Six Of The Best: TANKENGINE | NARC. | Reliably Informed | Music and Creative Arts News for Newcastle and the North East

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We carry on celebrating local label Sapien Records tenth birthday by reaching out to artists on their roster. Here, Newcastle’s super power trio and purveyors of textural sophisto-rock, TANKENGINE, tell us about their broad influences across the arts with a six of the best.

The Last of Us/Left Behind/The Last of Us Part 2
It’s easy to dismiss games as just a pleasant distraction when compared to music, literature and art as they don’t really make you think, they make you think about what you’re doing, how to do it but not why, there’s limited emotional engagement beyond joy or frustration. The Last of Us and its DLC and sequel would be excellent games in themselves with any narrative due to the gameplay and level design etc but the story is the thing. The way it makes you feel guilt, compassion, accountable, disgust, love is not something I’ve ever experienced in a game before. This is real heart wrenching stuff in places but with stealth kills too. This a leap forward in what games can do and it comes from the story, not the technology. Play the first one first and avoid all spoilers.

Stalker
I only saw this very recently and it’s stayed with me since (please appreciate the pun I avoided). I’d seen Solaris a few times and very much enjoyed it but just never got around to seeing this and when I did it left an impact. Basically The Wizard of Oz via Arrival it’s absolutely stunning. It looks beautiful, rich in imagery and allusion, some very poetic dialogue, it has an oblique story and a dreamy, amazing soundtrack.

David Lynch
I feel like being a musician and saying you like David Lynch took a battering in the past decade or so when it became a byword for standing very still, looking bored, singing as if you’re bored and using a lot of reverb. I’d recently rewatched all of Twin Peaks then went back to a lot of his other films which were referenced either by the use of the actors, themes, images etc. and was struck by how much of The Return was in conversation with what had gone before, traces of Eraserhead, Mulholland Drive, The Lost Highway. Lynch hints at things, huge things; hope, loss, love, dreams, the collective unconscious, the personal unconscious, the shadow but equally has a real sense of comedy and melodrama. His work seems to be ambient as it’s around things as much as about them, communicating through mood as much as dialogue or visuals. The fact it may explain itself, or be able to be explained, never feels like it’s a cheat.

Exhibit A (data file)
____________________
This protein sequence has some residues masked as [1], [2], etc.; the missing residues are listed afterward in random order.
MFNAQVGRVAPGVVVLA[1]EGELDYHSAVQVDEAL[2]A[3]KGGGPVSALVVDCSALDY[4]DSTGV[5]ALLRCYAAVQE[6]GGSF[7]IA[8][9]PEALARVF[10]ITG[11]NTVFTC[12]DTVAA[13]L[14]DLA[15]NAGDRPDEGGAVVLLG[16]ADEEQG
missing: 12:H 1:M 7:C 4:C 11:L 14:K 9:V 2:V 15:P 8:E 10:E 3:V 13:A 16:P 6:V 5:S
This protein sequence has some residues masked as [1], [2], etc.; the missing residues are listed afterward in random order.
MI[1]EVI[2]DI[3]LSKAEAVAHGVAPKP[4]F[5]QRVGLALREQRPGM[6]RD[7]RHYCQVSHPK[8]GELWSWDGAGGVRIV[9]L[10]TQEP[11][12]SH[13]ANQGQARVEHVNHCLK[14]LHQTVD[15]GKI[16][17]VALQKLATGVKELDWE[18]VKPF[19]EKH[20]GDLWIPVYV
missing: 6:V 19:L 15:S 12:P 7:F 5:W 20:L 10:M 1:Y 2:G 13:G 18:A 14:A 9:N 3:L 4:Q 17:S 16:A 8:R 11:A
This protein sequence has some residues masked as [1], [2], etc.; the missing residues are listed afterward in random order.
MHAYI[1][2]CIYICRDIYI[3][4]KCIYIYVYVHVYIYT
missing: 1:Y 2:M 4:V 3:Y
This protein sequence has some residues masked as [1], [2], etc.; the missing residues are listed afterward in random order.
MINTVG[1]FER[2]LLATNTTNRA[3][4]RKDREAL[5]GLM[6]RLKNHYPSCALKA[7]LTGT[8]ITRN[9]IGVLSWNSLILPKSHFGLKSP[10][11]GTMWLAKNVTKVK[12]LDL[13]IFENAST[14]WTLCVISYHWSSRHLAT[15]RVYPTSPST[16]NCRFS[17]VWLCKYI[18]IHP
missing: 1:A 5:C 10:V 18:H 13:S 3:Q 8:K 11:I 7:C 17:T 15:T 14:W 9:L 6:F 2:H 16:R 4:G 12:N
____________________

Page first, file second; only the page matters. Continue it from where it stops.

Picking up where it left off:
Mortimer and Whitehouse: Gone Fishing
I’d heard nothing but good things at the time but never got around to this until we were deep in lockdown and it was perfect for that time. A show where two men in their sixties are just slowly funny at each other and looking at water. It’s also very poignant at times, them talking about experiencing bereavement, growing old, their own mortality. It’s a very charming and quietly moving show and never feels jarring when it pivots from Bob falling over for seemingly no reason to Paul going to scatter his dad’s ashes, obviously aided massively by the two main characters in it.

The Blue Nile
I’ve been listening to The Blue Nile for a while now but every year I seem to get more into them. The recent reissues with extra material only added to that and I finally got around to reading the excellent biography by Allan Brown. They’re such a considered and emotional band, it’s easy to be put off by the 80s sheen and seemingly AOR sensibilities of it but after very little in the way of trying it just gets more rewarding. It’s very inspiring in terms of how a very few, very strong component parts can make something so fine and delicate. Paul Buchanan’s voice just sells the whole thing.

Run The Jewels
I don’t want to come across all “I heard of them first” but I likely will, someone loaned me Funcrusher Plus by Company Flow in ‘98 and ‘99 and loved it and have kept up with El-p’s solo output and production ever since. I’d heard Killer Mike on Cancer 4 Cure then got his RAP album because of El-p doing production but I don’t think anything prepared me for Run The Jewels and the development of their subsequent albums. Certainly not for RTJ4 which was uncannily of and about the moment. It’s really inspiring to see two guys, decades into their career cash in on decades of just refining their craft. They’re probably the only band that still gives me that teenage feeling of making me think I’m as cool as the music I’m listening to.

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